ISM index slides below growth threshold
Index of 49% is lowest since 2009; global slowdown gets much of the blame
Manufacturing’s 2013 slowdown continued in May, as the Institute for Supply Management’s PMI Index slid to 49%, its fourth straight monthly decline and the first that put manufacturing below the 50% threshold indicating growth.
The PMI Index was at 54.2% in February, but has declined each month, as reports of a glowing global manufacturing economy and increasing commodity prices have some manufacturers concerned.
"The PMI registered 49%, a decrease of 1.7 percentage points from April's reading of 50.7%, indicating contraction in manufacturing for the first time since November 2012 and only the second time since July 2009,” said Bradley J. Holcomb, chairman of the Institute for Supply Management’s Manufacturing Business Survey Committee. “This month's PMI reading is at its lowest level since June 2009, when it registered 45.8%. The New Orders Index decreased in May by 3.5 percentage points to 48.8%, and the Production Index decreased by 4.9 percentage points to 48.6%. The Employment Index registered 50.1%, a slight decrease of 0.1 percentage point compared to April's reading of 50.2%.
“The Prices Index registered 49.5%, decreasing 0.5 percentage point from April, indicating that overall raw materials prices decreased from last month,” Holcomb added. “Several comments from the panel indicate a flattening or softening in demand due to a sluggish economy, both domestically and globally.”
Among the comments from committee members:
“Market outlook is relatively flat, with some promise of raw materials inflation relaxing.” (Electrical Equipment, Appliances & Components)
“General economy seems sluggish and pensive. Buyers are not buying much beyond lead times.” (Fabricated Metal Products)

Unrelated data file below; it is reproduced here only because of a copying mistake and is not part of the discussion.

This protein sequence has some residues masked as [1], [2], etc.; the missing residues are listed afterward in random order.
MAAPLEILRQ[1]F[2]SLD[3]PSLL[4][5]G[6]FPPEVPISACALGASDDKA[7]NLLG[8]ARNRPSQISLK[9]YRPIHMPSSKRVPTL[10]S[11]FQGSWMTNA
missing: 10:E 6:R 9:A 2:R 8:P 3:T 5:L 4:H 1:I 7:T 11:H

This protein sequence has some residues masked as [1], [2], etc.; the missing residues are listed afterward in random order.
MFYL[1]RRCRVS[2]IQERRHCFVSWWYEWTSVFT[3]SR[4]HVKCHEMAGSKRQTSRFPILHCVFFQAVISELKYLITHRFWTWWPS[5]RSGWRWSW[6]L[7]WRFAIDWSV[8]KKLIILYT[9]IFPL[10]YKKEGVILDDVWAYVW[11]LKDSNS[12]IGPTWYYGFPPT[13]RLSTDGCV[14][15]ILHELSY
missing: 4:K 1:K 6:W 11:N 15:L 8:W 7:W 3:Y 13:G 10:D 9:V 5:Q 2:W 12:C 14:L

“Downturn in European and Chinese markets is having a negative effect on our business.” (Machinery)
“We are having a difficult time hiring skilled employees.” (Transportation Equipment)
The overall economy marked four straight years of growth, as a PMI above 42.2% indicates overall economic growth. “The past relationship between the PMI and the overall economy indicates that the average PMI for January through May (51.7%) corresponds to a 3% increase in real gross domestic product on an annualized basis. In addition, if the PMI for May (49%) is annualized, it corresponds to a 2.1% increase in real GDP annually.”
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Annual Salary Survey
Before the calendar turned, 2016 already had the makings of a pivotal year for manufacturing, and for the world.
There were the big events for the year, including the United States as Partner Country at Hannover Messe in April and the 2016 International Manufacturing Technology Show in Chicago in September. There's also the matter of the U.S. presidential elections in November, which promise to shape policy in manufacturing for years to come.
But the year started with global economic turmoil, as a slowdown in Chinese manufacturing triggered a worldwide stock hiccup that sent values plummeting. The continued plunge in world oil prices has resulted in a slowdown in exploration and, by extension, the manufacture of exploration equipment.
Read more: 2015 Salary Survey